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Sunday, May 06, 2007

Iraq in Honolulu: Paradise Short Lived

A vacation in Honolulu, in the beautiful state of Hawaii, is intended to transport stressed people into a snippet of tropical paradise. Hawaii's gentle breezes and emerald colored oceans invite respite and renewal. Consequently, I was surprised by how much I quickly learned about the American War in Iraq, while in Hawaii.

My husband Richard and I took advantage of an early spring get-away opportunity, using the last of our Delta Airlines frequent flyer miles, to luckily escape the worst stormy weather Maine has seen in over a decade.

We booked a trip to visit San Francisco and then Honolulu.

This trip was our third visit to the Aloha state. Our first Hawaiian family vacation was taken when returning home after living 3 years in the Philippines on Luzon Island. At that time, in the late 1970's, Honolulu was like a decompression chamber, allowing us to orient ourselves to living in the United States again. On our 1st trip, we stayed at the newly opened, 5 star military resort, at Fort DeRussey, called the Hale Koa Hotel, on Waikiki Beach.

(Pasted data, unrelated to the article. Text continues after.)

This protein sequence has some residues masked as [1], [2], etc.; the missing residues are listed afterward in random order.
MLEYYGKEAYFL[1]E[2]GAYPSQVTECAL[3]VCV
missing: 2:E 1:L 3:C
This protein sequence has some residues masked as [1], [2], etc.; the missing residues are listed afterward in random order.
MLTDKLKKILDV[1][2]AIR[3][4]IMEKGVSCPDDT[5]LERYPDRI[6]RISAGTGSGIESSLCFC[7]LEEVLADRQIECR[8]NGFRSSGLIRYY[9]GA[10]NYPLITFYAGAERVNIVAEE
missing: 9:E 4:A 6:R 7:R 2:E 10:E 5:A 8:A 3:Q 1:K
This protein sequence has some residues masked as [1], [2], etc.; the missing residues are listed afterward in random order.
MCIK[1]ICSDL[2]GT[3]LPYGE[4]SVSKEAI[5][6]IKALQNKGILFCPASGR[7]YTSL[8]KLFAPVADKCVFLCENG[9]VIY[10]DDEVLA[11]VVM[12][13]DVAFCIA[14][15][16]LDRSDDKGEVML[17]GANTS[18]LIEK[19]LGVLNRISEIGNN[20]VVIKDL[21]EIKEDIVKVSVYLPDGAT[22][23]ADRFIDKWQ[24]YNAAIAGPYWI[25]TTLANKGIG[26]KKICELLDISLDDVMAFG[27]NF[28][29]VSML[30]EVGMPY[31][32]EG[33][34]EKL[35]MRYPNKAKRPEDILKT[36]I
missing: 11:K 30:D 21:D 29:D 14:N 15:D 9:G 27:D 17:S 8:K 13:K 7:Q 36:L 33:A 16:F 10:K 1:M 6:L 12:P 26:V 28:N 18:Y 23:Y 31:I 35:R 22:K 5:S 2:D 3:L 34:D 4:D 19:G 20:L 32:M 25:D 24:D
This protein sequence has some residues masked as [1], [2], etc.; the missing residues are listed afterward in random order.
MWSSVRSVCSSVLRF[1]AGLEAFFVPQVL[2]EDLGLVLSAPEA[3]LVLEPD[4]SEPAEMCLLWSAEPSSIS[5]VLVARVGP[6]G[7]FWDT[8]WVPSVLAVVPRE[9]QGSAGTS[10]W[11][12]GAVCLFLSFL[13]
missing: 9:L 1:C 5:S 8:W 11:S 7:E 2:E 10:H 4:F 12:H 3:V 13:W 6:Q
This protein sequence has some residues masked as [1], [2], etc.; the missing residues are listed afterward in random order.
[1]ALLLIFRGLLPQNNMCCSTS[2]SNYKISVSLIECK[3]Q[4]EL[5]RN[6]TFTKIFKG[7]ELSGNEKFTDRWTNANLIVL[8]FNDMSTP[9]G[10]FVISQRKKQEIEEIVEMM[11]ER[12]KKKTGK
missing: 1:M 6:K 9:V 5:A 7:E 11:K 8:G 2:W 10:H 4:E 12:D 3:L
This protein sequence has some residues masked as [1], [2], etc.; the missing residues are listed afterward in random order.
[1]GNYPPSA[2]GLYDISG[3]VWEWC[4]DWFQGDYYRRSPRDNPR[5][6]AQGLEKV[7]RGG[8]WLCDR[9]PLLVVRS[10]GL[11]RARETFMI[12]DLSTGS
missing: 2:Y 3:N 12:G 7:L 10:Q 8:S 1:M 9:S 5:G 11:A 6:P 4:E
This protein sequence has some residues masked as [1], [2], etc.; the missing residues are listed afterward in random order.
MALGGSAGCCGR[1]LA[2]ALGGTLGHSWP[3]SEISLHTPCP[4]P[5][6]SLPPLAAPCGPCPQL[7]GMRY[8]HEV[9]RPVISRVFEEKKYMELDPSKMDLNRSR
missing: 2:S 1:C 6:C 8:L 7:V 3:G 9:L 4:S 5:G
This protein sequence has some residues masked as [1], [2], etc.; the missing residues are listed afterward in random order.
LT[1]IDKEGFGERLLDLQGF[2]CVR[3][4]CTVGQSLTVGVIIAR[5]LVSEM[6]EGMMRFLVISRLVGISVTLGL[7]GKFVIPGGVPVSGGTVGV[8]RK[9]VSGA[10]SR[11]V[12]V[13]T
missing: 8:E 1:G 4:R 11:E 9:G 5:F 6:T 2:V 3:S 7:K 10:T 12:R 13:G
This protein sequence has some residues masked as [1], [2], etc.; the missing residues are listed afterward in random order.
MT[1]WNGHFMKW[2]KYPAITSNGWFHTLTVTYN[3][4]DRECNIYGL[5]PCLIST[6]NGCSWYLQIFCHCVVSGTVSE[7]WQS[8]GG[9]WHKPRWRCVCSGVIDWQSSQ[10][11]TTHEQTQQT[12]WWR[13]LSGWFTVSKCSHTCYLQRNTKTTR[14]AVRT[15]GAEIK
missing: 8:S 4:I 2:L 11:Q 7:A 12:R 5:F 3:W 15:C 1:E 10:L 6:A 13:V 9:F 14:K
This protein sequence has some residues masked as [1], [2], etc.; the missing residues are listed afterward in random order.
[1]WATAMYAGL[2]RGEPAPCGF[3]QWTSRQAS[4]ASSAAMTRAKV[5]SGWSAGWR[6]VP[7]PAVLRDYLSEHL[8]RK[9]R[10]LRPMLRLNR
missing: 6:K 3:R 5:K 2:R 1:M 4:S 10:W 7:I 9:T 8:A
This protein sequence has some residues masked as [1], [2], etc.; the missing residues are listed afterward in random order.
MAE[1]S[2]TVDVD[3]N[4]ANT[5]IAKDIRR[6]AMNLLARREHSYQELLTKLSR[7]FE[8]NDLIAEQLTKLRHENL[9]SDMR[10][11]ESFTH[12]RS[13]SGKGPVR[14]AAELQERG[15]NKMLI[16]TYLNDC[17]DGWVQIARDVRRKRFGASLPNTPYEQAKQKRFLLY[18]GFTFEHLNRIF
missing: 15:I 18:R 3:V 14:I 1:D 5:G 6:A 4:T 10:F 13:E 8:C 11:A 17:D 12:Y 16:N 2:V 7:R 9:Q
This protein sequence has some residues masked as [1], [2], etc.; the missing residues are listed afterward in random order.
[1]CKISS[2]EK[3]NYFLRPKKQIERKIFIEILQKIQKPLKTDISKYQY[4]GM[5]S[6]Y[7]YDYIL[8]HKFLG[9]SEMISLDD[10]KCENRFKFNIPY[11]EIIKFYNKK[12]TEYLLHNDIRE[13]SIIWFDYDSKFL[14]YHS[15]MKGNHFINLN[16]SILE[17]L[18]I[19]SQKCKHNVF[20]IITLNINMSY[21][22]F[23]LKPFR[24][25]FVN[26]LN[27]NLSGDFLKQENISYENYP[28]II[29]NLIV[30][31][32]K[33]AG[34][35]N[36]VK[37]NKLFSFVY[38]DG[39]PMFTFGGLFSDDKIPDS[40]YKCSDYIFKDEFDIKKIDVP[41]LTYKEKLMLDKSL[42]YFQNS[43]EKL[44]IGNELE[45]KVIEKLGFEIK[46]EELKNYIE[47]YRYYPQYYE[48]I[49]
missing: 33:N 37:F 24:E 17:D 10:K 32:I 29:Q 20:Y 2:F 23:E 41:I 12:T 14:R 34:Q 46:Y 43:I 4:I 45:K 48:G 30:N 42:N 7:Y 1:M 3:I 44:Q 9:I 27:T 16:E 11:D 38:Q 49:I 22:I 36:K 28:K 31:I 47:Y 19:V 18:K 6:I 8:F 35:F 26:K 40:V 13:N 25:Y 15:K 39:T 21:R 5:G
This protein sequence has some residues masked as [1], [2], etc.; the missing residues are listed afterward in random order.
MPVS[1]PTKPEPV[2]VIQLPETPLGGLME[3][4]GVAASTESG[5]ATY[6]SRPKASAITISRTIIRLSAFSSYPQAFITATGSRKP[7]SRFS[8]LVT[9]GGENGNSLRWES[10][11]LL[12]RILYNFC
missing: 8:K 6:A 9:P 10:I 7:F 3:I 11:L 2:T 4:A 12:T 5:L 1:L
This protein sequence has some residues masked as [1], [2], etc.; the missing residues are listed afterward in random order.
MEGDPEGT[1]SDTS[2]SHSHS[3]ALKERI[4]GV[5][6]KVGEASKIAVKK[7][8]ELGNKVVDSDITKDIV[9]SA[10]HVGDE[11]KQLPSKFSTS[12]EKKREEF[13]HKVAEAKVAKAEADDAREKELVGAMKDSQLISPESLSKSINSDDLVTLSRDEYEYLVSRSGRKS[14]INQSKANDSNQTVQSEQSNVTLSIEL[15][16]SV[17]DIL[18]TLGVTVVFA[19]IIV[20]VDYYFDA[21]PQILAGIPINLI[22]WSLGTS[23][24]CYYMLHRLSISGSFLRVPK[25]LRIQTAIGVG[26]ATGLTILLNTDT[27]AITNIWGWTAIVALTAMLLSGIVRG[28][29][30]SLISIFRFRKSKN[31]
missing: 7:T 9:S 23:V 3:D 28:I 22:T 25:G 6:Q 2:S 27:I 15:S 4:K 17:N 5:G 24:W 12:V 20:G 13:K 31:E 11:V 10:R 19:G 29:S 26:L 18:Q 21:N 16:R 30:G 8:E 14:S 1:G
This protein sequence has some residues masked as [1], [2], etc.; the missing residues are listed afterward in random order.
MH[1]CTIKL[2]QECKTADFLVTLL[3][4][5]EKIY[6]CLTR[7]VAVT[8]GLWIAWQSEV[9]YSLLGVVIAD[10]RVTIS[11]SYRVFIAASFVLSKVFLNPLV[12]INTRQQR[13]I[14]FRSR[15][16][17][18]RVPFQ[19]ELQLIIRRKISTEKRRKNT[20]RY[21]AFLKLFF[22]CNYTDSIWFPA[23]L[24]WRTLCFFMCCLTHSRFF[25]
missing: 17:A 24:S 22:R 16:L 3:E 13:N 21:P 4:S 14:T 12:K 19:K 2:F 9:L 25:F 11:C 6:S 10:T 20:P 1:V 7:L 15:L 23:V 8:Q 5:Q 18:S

As military installations go, the Hale Koa is a nirvana experience where rank, rate, regimental structure and uniforms are cast aside. Everyone is equally invited to enjoy a first class vacation at the Hale Koa; a benefit offered to military personnel both active duty and retired. No tax dollars are used to support the Hale Koa because the buildings and tropical gardens are landscaped on federal land at Fort DeRussy, a piece of real estate the investment developers passed on when Waikiki
Beach became a tourist Mecca.

We returned to the Hale Koa on our 3rd recent vacation because we fit the prototype as a retired military family.

Oftentimes, it's difficult to return to past experiences and regain the same ambiance as with the first charmed encounter. This was not at all the case with our Hale Koa vacation. We were even more charmed this second time around because the Hale Koa expanded in size, beauty and scope of services.